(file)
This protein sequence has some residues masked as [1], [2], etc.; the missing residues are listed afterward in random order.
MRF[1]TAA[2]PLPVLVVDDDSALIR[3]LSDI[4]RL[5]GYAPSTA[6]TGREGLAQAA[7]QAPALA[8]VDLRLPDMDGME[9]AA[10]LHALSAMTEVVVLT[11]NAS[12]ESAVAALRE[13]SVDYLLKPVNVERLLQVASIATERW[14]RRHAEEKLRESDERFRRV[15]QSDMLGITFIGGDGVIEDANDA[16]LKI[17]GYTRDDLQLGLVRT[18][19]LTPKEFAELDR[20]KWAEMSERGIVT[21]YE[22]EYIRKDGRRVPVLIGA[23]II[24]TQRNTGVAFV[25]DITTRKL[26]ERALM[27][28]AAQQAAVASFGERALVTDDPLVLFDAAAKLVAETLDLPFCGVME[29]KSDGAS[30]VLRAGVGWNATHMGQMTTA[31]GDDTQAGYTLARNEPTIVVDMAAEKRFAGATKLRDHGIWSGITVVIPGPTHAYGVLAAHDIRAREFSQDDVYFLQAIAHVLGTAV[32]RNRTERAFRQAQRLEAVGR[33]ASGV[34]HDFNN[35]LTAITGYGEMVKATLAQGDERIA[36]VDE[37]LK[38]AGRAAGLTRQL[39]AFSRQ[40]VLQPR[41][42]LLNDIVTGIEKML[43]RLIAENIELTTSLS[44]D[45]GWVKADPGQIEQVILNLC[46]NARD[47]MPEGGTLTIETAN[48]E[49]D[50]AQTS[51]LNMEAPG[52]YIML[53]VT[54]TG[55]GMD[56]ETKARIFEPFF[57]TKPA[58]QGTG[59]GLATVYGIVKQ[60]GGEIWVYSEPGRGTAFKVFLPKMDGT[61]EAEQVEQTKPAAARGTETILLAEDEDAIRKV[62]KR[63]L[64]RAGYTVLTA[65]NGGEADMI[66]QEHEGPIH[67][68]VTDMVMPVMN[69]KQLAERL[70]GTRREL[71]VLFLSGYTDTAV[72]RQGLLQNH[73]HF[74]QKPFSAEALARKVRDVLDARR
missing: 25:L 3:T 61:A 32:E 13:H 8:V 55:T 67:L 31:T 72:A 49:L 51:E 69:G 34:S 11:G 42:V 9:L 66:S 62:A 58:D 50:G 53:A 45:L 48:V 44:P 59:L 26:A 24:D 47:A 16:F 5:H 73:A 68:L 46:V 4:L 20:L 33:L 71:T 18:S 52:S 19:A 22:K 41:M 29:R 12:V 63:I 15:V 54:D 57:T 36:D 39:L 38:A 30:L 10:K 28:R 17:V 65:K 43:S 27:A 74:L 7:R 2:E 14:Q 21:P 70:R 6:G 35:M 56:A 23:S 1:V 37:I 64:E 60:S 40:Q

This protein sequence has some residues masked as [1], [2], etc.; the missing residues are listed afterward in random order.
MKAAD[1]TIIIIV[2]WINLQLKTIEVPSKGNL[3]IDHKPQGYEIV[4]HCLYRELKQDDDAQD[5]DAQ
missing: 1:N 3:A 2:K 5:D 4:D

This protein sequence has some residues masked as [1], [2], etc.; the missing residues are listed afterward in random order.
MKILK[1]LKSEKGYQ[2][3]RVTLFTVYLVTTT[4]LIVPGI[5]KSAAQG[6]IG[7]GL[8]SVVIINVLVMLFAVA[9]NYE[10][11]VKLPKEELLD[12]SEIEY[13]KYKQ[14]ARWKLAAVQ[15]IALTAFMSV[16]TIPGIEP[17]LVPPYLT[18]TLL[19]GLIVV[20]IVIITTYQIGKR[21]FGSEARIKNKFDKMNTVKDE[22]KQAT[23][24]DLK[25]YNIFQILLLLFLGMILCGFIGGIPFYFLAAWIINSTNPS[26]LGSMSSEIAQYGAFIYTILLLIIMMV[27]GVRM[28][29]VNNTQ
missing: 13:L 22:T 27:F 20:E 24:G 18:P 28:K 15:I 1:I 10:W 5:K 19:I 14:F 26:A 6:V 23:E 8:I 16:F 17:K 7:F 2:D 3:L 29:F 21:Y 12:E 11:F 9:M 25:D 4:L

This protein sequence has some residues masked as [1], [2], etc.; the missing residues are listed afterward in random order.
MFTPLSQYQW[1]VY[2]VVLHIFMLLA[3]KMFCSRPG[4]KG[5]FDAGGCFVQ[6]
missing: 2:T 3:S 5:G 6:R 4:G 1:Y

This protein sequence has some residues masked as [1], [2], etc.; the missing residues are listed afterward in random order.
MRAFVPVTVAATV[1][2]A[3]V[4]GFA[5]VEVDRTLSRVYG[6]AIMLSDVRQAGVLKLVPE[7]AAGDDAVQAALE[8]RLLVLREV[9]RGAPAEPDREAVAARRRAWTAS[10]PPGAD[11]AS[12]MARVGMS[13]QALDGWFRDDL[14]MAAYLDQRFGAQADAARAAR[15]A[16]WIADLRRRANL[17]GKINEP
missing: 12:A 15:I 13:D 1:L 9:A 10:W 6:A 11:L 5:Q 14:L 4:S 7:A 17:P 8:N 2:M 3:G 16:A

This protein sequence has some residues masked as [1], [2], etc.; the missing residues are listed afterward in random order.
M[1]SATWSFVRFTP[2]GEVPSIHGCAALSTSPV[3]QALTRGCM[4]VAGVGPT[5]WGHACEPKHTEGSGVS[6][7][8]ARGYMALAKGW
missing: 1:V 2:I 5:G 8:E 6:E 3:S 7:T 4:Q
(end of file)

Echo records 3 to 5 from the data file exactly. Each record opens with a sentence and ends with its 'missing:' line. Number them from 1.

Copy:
This protein sequence has some residues masked as [1], [2], etc.; the missing residues are listed afterward in random order.
MKILK[1]LKSEKGYQ[2][3]RVTLFTVYLVTTT[4]LIVPGI[5]KSAAQG[6]IG[7]GL[8]SVVIINVLVMLFAVA[9]NYE[10][11]VKLPKEELLD[12]SEIEY[13]KYKQ[14]ARWKLAAVQ[15]IALTAFMSV[16]TIPGIEP[17]LVPPYLT[18]TLL[19]GLIVV[20]IVIITTYQIGKR[21]FGSEARIKNKFDKMNTVKDE[22]KQAT[23][24]DLK[25]YNIFQILLLLFLGMILCGFIGGIPFYFLAAWIINSTNPS[26]LGSMSSEIAQYGAFIYTILLLIIMMV[27]GVRM[28][29]VNNTQ
missing: 13:L 22:T 27:F 20:E 24:G 18:P 28:K 15:I 1:I 10:W 5:K 19:I 14:F 26:A 6:V 23:E 8:I 16:F 17:K 7:F 2:D 3:L 29:F 21:Y 12:E 11:F 9:M 25:D 4:L

This protein sequence has some residues masked as [1], [2], etc.; the missing residues are listed afterward in random order.
MFTPLSQYQW[1]VY[2]VVLHIFMLLA[3]KMFCSRPG[4]KG[5]FDAGGCFVQ[6]
missing: 2:T 3:S 5:G 6:R 4:G 1:Y

This protein sequence has some residues masked as [1], [2], etc.; the missing residues are listed afterward in random order.
MRAFVPVTVAATV[1][2]A[3]V[4]GFA[5]VEVDRTLSRVYG[6]AIMLSDVRQAGVLKLVPE[7]AAGDDAVQAALE[8]RLLVLREV[9]RGAPAEPDREAVAARRRAWTAS[10]PPGAD[11]AS[12]MARVGMS[13]QALDGWFRDDL[14]MAAYLDQRFGAQADAARAAR[15]A[16]WIADLRRRANL[17]GKINEP
missing: 12:A 15:I 13:D 1:L 9:A 10:W 6:A 11:L 5:Q 14:L 4:S 7:A 17:P 8:N 2:M 3:G 16:A